Do you seriously require evidence for evolution at this stage? All the evidence from Darwin onwards is firmly in support of the Theory of Evolution, from biogeography, morphology, palentology, geology, biochemistry, and genetics. Evolution is as true as the Earth is round. I don’t need to provide further additional proof. Those making the negative claim do, and being open-minded as to the validity of evolution is actually denialism. There is no rational way to deny the validity of evolution without evidence, and that evidence doesn’t exist.

  9. Actually you don’t even have to be particularly safe with glyphosate. It’s just one ingredient in the pesticide and literally cannot hurt you in any meaningful way. Ironically it’s the detergent used to penetrate the waxy outer coating of some weeds that you have to worry about; they can harm your stomach lining in large enough doses (of course, so will drinking dish soap).

    In several instances people have accidentally consumed large quantities of glyphosate (dozens of grams at least; several billion times above allowable limits) and were totally fine. Why? Because that protein just plain doesn’t work in our bodies, or, in fact, the bodies of all animals, plants, and most insects; it will work only in the body of any insect that has an alkaline stomach. In our bodies as soon as it hits any part of one of our cell walls it gets all messed up from the interaction and ceases to be glyphosate anymore- it decays into other molecules that don’t really do anything but hang around .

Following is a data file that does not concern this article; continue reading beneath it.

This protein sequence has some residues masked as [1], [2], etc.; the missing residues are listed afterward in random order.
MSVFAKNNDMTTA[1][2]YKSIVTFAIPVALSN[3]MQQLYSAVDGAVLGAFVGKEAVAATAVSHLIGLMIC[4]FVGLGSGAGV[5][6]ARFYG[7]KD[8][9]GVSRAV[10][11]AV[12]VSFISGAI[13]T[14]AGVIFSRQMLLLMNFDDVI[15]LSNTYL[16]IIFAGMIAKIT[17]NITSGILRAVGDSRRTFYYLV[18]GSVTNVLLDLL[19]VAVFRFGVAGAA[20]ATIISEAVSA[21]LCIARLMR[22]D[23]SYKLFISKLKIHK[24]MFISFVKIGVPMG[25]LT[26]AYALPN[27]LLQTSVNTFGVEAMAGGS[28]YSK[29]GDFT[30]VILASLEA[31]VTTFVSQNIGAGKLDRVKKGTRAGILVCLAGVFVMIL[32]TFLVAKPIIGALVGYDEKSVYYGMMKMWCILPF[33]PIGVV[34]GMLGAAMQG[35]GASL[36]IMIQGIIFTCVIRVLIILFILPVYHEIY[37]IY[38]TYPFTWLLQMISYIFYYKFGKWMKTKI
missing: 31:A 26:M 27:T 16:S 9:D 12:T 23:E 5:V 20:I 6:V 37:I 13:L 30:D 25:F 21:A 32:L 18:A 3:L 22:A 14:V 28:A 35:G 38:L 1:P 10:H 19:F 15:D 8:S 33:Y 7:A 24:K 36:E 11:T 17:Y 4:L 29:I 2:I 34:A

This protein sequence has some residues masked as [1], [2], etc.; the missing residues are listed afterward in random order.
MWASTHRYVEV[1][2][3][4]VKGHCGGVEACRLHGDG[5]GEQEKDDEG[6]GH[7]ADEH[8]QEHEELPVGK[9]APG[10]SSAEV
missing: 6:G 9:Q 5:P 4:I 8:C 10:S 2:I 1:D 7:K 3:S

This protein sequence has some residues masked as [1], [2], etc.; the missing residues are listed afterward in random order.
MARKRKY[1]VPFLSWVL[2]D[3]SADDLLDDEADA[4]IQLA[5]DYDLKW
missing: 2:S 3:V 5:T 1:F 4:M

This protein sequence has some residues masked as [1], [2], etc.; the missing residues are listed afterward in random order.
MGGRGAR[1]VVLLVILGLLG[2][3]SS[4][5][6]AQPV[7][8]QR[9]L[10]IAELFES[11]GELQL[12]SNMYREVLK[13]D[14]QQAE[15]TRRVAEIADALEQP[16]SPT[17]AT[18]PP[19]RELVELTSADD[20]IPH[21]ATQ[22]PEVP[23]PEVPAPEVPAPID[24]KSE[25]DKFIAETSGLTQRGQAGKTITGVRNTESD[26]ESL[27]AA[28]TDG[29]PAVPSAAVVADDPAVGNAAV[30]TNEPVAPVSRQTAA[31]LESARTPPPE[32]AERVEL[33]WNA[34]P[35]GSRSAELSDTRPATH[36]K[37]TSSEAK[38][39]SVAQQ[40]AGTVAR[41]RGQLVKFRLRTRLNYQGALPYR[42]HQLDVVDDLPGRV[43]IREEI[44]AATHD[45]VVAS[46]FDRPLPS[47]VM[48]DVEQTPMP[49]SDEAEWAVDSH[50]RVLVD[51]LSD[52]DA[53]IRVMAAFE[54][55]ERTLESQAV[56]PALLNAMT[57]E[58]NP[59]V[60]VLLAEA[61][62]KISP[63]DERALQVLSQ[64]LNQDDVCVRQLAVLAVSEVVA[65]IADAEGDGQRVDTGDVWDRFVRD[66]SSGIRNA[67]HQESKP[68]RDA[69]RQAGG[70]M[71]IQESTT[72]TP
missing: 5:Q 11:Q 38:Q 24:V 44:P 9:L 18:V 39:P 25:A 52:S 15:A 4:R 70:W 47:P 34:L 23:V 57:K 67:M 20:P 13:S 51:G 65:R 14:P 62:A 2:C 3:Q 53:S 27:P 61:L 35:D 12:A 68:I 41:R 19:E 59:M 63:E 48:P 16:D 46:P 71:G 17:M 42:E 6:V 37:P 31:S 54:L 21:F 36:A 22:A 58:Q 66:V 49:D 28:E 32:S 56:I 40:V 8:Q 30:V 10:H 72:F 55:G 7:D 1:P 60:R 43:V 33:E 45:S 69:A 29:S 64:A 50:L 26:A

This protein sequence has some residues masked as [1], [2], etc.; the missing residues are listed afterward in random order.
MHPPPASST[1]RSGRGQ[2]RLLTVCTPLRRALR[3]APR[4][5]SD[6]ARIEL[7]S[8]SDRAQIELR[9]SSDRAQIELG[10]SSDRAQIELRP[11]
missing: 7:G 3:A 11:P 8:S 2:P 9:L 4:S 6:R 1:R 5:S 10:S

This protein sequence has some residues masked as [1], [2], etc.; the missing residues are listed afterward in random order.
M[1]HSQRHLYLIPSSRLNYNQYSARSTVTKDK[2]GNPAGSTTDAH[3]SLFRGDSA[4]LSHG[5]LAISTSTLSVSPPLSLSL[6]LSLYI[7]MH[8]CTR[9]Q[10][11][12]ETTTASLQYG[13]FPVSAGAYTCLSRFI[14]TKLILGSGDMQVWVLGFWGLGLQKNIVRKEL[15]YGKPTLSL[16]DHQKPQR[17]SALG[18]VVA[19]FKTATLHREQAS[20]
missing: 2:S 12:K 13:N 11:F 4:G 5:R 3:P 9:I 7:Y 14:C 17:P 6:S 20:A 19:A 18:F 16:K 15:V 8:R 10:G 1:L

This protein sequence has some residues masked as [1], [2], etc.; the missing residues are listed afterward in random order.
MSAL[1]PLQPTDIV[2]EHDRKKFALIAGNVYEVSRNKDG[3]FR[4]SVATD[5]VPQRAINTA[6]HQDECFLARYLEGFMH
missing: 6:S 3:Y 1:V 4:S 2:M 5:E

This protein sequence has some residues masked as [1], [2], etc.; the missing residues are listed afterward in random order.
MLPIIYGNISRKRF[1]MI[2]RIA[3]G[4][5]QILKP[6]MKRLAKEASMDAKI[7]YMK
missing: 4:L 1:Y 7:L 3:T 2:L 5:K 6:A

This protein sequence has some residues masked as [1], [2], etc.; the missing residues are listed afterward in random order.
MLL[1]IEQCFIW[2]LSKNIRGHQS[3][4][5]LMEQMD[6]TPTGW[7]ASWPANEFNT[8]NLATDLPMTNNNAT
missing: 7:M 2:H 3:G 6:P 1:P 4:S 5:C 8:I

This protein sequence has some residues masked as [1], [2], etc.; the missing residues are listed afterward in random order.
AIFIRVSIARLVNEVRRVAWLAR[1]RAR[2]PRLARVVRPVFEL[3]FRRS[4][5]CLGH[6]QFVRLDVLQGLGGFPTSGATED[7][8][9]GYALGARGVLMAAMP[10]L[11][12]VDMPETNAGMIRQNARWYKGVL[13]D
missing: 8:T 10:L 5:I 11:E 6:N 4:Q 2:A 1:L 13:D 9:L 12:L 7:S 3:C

1. There’s that too! I’m just being generous to those who are terrified of it. But yes, glyphosate has an LD50 less than that of common table salt and is unequivocally non-toxic to to mammals. You’d think that’ll be cause for good news but because it is sold by Monsanto as Roundup, it gets metastasized into those conspiracies, unfortunately. Maybe that will change next year when their patent on it expires. We’ll see.

    2. Good grief, what absolute rubbish. Glyphosate is not a protein but is a small molecule. There are numerous reports in the peer reviewed scientific literature that show it causes neural tube defects in vertebrates. The pathway causing the defects has even been identified, interference with the retinoic acid signalling pathway. I suggest you stop posting on areas you appear to have no knowledge of at all only mixing up information on glyphosate and the Bt toxins.